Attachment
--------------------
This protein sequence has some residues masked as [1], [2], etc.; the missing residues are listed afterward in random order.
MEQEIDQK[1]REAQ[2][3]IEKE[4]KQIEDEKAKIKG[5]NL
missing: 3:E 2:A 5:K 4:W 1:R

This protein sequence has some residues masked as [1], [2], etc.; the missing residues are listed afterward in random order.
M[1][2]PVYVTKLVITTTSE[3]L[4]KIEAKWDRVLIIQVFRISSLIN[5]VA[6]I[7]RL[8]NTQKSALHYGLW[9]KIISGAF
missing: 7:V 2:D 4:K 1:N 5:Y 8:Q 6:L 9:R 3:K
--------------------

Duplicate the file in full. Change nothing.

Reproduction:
This protein sequence has some residues masked as [1], [2], etc.; the missing residues are listed afterward in random order.
MEQEIDQK[1]REAQ[2][3]IEKE[4]KQIEDEKAKIKG[5]NL
missing: 3:E 2:A 5:K 4:W 1:R

This protein sequence has some residues masked as [1], [2], etc.; the missing residues are listed afterward in random order.
M[1][2]PVYVTKLVITTTSE[3]L[4]KIEAKWDRVLIIQVFRISSLIN[5]VA[6]I[7]RL[8]NTQKSALHYGLW[9]KIISGAF
missing: 7:V 2:D 4:K 1:N 5:Y 8:Q 6:L 9:R 3:K